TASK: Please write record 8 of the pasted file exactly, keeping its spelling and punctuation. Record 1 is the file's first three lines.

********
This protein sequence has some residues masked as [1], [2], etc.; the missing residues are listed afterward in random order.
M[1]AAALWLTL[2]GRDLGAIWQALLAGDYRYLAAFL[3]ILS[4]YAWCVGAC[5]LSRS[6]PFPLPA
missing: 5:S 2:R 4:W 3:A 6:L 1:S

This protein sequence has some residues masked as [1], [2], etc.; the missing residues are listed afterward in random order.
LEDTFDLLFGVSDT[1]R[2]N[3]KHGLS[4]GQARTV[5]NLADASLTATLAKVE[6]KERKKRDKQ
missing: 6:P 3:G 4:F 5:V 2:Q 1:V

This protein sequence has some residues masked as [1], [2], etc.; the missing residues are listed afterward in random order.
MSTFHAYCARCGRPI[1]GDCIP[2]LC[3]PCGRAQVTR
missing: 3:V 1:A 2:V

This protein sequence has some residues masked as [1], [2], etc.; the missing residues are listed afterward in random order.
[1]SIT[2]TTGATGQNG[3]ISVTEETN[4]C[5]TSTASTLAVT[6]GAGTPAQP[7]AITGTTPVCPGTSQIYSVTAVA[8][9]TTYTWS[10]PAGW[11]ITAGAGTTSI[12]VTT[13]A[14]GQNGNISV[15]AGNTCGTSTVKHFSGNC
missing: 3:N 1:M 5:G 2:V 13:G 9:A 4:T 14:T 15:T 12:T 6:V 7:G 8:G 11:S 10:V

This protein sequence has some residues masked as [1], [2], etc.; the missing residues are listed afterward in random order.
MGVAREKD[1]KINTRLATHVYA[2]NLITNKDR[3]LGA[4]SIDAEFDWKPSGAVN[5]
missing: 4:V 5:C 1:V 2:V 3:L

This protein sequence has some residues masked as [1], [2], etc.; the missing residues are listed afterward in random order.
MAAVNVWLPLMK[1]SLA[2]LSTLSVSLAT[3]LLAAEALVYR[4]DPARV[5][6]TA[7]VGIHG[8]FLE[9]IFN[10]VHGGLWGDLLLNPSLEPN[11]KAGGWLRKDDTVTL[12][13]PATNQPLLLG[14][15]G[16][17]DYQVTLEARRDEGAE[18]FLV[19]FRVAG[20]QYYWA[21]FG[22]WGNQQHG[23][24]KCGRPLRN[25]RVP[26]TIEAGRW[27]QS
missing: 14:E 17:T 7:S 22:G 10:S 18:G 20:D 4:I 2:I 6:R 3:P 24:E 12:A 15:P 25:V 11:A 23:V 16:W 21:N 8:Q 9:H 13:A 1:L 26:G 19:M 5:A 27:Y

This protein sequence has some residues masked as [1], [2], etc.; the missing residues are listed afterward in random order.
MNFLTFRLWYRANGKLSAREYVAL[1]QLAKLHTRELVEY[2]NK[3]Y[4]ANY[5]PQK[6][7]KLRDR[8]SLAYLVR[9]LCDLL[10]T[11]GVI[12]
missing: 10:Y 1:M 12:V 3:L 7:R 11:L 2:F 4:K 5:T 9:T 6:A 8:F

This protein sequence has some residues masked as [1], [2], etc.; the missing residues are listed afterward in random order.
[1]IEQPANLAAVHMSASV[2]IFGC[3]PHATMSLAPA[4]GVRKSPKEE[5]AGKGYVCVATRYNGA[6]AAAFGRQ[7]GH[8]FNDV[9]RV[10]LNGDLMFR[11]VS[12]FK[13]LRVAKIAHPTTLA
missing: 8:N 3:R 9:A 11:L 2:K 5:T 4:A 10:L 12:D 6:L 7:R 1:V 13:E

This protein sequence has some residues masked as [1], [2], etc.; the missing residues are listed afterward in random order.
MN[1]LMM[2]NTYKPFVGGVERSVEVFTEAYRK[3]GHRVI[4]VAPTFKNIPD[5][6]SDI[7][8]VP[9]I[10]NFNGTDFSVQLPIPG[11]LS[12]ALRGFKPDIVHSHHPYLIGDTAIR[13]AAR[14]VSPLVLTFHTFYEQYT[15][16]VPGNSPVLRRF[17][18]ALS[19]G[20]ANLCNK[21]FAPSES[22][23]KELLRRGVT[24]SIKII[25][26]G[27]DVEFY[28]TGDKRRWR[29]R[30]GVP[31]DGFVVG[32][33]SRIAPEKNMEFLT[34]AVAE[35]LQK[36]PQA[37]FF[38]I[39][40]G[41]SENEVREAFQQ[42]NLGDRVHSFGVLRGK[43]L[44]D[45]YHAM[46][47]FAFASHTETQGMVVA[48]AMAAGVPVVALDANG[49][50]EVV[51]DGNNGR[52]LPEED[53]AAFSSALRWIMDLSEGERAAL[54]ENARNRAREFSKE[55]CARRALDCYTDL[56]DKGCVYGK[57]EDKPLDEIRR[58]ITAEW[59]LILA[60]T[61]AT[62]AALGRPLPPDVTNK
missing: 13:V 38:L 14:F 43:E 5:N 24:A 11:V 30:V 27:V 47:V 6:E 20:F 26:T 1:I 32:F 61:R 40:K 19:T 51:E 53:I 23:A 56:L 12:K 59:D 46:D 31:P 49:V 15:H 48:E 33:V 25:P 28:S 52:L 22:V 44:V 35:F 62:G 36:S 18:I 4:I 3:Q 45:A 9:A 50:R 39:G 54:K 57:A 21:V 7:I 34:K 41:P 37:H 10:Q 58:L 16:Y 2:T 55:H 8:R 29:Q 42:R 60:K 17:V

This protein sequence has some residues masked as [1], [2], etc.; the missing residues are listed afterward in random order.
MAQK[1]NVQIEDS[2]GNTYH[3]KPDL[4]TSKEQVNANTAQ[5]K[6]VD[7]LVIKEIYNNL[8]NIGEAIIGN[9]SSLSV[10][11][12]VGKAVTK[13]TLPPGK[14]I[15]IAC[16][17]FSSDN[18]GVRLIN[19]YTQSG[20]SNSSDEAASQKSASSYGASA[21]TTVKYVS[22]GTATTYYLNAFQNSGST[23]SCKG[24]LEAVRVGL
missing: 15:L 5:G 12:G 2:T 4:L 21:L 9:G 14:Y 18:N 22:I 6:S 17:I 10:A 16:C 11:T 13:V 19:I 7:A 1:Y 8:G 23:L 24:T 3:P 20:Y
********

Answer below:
This protein sequence has some residues masked as [1], [2], etc.; the missing residues are listed afterward in random order.
[1]IEQPANLAAVHMSASV[2]IFGC[3]PHATMSLAPA[4]GVRKSPKEE[5]AGKGYVCVATRYNGA[6]AAAFGRQ[7]GH[8]FNDV[9]RV[10]LNGDLMFR[11]VS[12]FK[13]LRVAKIAHPTTLA
missing: 8:N 3:R 9:A 11:L 2:K 5:T 4:A 10:L 12:D 6:L 7:R 1:V 13:E